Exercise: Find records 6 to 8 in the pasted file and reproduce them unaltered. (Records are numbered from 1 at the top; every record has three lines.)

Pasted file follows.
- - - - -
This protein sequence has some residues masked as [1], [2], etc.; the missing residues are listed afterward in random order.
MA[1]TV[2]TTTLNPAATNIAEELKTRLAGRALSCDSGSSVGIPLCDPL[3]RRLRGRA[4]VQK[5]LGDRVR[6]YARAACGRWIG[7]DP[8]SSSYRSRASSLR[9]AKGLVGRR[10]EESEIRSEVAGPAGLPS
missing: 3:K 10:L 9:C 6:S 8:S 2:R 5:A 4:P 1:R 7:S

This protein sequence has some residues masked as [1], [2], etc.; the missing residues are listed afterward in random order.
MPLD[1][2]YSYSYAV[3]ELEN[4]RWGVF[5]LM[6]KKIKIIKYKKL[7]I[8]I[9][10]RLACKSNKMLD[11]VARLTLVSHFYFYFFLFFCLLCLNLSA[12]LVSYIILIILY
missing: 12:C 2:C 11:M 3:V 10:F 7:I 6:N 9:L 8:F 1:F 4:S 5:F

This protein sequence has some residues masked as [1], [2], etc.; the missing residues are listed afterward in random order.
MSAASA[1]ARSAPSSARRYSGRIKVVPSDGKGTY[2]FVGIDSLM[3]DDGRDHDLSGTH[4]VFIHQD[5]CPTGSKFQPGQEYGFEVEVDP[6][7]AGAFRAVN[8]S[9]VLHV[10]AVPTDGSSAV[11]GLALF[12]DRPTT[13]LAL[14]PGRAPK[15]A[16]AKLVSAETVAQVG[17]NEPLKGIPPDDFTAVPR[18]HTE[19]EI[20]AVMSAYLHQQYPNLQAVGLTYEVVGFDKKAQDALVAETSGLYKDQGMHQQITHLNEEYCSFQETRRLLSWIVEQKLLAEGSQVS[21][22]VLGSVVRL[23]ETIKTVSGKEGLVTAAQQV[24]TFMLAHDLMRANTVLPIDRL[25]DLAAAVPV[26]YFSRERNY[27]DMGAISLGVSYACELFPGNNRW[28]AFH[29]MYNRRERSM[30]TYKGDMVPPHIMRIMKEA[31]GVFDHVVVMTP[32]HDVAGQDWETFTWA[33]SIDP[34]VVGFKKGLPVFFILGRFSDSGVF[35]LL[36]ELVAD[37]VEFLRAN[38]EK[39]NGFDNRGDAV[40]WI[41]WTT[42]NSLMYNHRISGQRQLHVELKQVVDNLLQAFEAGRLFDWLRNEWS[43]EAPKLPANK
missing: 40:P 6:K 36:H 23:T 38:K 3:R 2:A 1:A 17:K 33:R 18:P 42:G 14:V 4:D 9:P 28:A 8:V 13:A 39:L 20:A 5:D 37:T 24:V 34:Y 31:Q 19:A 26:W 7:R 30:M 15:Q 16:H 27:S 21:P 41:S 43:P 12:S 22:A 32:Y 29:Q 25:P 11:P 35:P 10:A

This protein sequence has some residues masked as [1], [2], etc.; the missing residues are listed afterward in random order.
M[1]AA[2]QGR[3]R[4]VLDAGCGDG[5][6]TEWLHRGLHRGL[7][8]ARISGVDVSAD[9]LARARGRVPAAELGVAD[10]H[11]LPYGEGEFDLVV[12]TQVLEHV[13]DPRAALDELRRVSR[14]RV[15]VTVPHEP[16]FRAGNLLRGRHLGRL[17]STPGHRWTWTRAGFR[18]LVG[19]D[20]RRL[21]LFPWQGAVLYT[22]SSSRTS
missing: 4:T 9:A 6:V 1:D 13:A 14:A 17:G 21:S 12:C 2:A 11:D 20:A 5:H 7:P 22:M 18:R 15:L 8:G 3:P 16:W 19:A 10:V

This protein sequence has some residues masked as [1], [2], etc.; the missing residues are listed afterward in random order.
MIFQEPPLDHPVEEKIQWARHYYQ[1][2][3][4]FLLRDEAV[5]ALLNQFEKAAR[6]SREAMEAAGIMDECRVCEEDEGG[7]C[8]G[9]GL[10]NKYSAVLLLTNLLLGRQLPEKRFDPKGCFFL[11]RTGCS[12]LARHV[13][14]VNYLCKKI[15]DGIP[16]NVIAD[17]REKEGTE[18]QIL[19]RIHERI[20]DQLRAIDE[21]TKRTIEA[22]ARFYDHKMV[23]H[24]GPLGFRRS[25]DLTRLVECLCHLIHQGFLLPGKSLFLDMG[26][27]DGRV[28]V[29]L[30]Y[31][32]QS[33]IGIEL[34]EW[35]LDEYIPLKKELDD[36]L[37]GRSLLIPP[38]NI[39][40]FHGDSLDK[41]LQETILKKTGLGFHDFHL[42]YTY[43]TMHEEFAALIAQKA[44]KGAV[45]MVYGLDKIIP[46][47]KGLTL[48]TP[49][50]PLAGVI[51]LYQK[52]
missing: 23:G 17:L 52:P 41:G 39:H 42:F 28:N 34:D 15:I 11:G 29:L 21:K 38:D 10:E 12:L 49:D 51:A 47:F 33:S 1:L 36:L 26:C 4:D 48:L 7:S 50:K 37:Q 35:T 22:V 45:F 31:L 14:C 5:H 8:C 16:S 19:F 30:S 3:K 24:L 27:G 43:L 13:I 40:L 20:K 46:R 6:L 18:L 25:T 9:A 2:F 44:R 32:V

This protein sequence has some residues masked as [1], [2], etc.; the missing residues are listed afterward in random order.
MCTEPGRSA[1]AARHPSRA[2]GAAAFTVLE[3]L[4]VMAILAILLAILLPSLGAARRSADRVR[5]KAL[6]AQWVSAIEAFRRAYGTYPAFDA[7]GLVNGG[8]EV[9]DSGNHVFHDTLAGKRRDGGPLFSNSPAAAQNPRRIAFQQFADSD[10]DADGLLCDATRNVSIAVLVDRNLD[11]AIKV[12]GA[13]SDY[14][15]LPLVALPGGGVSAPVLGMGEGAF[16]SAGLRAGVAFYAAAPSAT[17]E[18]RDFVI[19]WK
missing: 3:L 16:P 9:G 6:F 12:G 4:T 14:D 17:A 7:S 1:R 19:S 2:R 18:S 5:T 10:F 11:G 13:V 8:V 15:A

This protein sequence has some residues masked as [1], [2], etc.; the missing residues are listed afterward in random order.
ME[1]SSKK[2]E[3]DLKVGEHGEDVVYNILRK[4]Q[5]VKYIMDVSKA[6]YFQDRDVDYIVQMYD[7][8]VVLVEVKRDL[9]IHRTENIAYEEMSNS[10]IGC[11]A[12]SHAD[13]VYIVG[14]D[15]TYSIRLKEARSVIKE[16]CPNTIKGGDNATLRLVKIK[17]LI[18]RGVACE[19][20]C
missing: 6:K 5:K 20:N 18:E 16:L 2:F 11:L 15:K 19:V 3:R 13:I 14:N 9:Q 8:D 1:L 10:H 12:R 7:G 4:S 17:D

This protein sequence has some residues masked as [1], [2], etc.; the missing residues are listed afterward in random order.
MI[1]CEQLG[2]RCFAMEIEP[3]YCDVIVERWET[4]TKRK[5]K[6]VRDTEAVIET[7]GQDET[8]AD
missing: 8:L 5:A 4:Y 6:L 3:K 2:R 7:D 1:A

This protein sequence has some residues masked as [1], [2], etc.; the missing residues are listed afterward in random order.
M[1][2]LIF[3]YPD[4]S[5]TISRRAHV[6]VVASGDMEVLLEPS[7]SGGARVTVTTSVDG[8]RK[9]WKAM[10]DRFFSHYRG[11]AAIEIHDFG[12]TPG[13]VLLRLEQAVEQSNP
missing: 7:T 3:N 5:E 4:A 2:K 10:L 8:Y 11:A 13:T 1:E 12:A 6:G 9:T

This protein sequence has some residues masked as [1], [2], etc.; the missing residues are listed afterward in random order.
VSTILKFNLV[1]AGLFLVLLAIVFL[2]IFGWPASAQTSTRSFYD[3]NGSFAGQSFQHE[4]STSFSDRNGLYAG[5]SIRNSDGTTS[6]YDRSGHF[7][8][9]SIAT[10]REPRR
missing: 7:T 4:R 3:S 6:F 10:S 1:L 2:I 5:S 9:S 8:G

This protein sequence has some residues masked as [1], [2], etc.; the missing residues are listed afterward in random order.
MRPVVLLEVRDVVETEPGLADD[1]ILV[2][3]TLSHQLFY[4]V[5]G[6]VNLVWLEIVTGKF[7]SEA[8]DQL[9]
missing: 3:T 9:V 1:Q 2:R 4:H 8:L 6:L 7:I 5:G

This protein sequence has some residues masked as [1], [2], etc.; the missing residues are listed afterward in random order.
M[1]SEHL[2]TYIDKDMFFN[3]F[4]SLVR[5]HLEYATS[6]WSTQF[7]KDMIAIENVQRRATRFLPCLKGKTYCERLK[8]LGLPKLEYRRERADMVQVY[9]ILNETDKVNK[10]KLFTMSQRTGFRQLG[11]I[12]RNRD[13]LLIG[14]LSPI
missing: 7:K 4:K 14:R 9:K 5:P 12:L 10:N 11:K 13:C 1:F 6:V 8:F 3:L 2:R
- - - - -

This protein sequence has some residues masked as [1], [2], etc.; the missing residues are listed afterward in random order.
MCTEPGRSA[1]AARHPSRA[2]GAAAFTVLE[3]L[4]VMAILAILLAILLPSLGAARRSADRVR[5]KAL[6]AQWVSAIEAFRRAYGTYPAFDA[7]GLVNGG[8]EV[9]DSGNHVFHDTLAGKRRDGGPLFSNSPAAAQNPRRIAFQQFADSD[10]DADGLLCDATRNVSIAVLVDRNLD[11]AIKV[12]GA[13]SDY[14][15]LPLVALPGGGVSAPVLGMGEGAF[16]SAGLRAGVAFYAAAPSAT[17]E[18]RDFVI[19]WK
missing: 3:L 16:P 9:G 6:F 12:G 4:T 14:D 17:A 7:S 1:R 19:S 2:R 18:S 5:T 10:F 11:G 13:V 8:V 15:A

This protein sequence has some residues masked as [1], [2], etc.; the missing residues are listed afterward in random order.
ME[1]SSKK[2]E[3]DLKVGEHGEDVVYNILRK[4]Q[5]VKYIMDVSKA[6]YFQDRDVDYIVQMYD[7][8]VVLVEVKRDL[9]IHRTENIAYEEMSNS[10]IGC[11]A[12]SHAD[13]VYIVG[14]D[15]TYSIRLKEARSVIKE[16]CPNTIKGGDNATLRLVKIK[17]LI[18]RGVACE[19][20]C
missing: 6:K 5:K 20:N 18:E 16:L 2:F 11:L 15:K 19:V 3:R 13:I 14:N 9:Q 8:D 1:L 10:H 12:R 7:G 4:S 17:D

This protein sequence has some residues masked as [1], [2], etc.; the missing residues are listed afterward in random order.
MI[1]CEQLG[2]RCFAMEIEP[3]YCDVIVERWET[4]TKRK[5]K[6]VRDTEAVIET[7]GQDET[8]AD
missing: 8:L 5:A 4:Y 6:L 3:K 2:R 7:D 1:A